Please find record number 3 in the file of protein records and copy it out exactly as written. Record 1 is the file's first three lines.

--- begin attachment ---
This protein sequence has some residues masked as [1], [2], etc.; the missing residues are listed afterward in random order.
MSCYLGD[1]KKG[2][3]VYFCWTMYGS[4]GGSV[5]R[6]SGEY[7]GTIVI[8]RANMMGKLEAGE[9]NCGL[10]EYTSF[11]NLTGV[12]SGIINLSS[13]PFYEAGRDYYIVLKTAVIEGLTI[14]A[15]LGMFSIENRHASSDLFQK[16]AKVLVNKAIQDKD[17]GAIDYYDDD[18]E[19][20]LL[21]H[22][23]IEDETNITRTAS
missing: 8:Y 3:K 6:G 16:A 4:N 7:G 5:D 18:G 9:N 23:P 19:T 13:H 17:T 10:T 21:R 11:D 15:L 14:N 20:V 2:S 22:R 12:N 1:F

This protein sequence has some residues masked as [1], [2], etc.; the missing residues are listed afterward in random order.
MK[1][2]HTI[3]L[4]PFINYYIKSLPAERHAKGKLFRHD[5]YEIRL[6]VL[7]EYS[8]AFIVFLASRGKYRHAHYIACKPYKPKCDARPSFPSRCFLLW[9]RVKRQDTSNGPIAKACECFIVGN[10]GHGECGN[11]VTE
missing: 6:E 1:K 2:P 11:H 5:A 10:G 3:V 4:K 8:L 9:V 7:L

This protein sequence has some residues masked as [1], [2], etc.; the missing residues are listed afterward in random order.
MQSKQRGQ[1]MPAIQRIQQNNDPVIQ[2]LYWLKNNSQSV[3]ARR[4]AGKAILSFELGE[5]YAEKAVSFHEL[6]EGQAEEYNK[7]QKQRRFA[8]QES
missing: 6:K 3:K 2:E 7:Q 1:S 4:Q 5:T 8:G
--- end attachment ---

This protein sequence has some residues masked as [1], [2], etc.; the missing residues are listed afterward in random order.
MQSKQRGQ[1]MPAIQRIQQNNDPVIQ[2]LYWLKNNSQSV[3]ARR[4]AGKAILSFELGE[5]YAEKAVSFHEL[6]EGQAEEYNK[7]QKQRRFA[8]QES
missing: 6:K 3:K 2:E 7:Q 1:S 4:Q 5:T 8:G